THE TROJAN AS A RIGID SIX-WHEELER.
If you've noticed an error in this article please click here to report it so we can fix it.
First Published Details of a Remarkable Conversion by which the 7-cwt. Trojan Van Chassis Can Carry Double its Normal Load and Traverse Trackless Country.
APID progress is being made in 1Annany directions with the development of the rigid-frame multi-wheeler, and there are many indications that this type of machine will shortly enjoy a well-merited popularity, not only in the case of the largest passenger and goods vehicles, but even in that of light models.
Spreading the load and braking and increasing the number of driving wheels present manifold advantages, including reduced wear on roads and tyres, improved riding—as the result of halving the frame lift for any particular rearspring deflection—decreases in the torsional stresses of the chassis and a greatly enhanced factor of safety of the vehicle as a whole. If required useful loads can be increased considerably without a proportionate rise in the chassis weight or engine power, and it has been proved in practice that the running costs of q six-wheeler compare favourably with those of an ordinary machine of similar load capacity, this being due partly to the. decreased Tolling resistance of the lightly laden tyres and partly to the saving of the losses due to the wheel spin which occurs when the drive is effected through two -wheels only.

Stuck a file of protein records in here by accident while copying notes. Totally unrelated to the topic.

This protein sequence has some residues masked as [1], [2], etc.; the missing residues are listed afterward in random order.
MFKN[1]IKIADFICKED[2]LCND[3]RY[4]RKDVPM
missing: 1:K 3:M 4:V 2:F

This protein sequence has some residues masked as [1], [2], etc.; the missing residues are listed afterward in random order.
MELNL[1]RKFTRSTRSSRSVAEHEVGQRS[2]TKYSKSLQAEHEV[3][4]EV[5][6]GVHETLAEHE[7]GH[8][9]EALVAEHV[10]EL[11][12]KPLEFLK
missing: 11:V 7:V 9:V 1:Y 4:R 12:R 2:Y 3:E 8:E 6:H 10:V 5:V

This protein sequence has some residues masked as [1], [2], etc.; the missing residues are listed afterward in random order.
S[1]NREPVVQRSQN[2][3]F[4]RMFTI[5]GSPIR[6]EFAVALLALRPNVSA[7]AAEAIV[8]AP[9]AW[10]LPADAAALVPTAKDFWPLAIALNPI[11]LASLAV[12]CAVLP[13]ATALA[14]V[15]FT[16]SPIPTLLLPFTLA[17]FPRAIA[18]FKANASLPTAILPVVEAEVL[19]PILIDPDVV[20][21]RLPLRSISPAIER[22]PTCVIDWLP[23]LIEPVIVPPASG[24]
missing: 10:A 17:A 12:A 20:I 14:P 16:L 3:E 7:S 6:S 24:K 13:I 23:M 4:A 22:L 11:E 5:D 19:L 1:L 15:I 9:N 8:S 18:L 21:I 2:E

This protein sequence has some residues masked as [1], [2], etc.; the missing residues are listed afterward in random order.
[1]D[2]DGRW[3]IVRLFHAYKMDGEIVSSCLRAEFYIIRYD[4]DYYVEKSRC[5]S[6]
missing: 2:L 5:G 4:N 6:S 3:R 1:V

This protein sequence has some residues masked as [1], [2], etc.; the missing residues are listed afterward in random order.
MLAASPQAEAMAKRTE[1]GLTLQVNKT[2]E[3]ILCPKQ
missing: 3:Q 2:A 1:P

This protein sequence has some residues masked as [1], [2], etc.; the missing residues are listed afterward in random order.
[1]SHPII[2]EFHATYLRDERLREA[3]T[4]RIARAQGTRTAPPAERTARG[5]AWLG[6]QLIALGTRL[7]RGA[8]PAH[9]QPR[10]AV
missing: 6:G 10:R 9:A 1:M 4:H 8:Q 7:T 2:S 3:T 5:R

As an example of what can be done with a rigid six-wheeler of compare
tively small size, we may instance the new Trojan chassis of this type which, with the same engine and a slightly lower gear ratio, can carry a total load of 16 cwt. in lieu of the useful load of 7 cwt. carried by the van, to which must, of course, be added the weight of the body in making a true comparison. In the case of the six-wheeler, the model illustrated, which is complete with a
platform giving 8 ft. ins, of loading space behind the driver's seat, has a total weight of 16 e.t.a.
The practicability and usefulness of such a chassis as this may possibly be questioned by some who havefl not fel-‘ lowed closely the deVelopment of special types of vehicle for particular purposes, such as that necessitating the occasional traversing of rough country, where the roads, if any exist, are little more than tracks and where, consequently, four driving wheels are essential. Certain classes of body, again, necessitate the provision of a long ,loading space, although the total load carried may be comparatively small.
Take, for instance, a caravan. Often an old lorry chassis is utilized as the motive unit, hut, as the tax has to be paid on the horse-power basis, this involves a large annual expenditure, and it would manifestly be cheaper to use a smaller-powered chassis, if this would provide the space necessary ; but the most important sphere for the new Trojan will, in our opinion, be in military transport and particularly for light ambulances, which could be employed under almost any road conditions. It might also be of value in certain branches of agricultural transport where vehicles are required to load direct from the fields or to carry fairly heavy loads over comparatively rough tracks.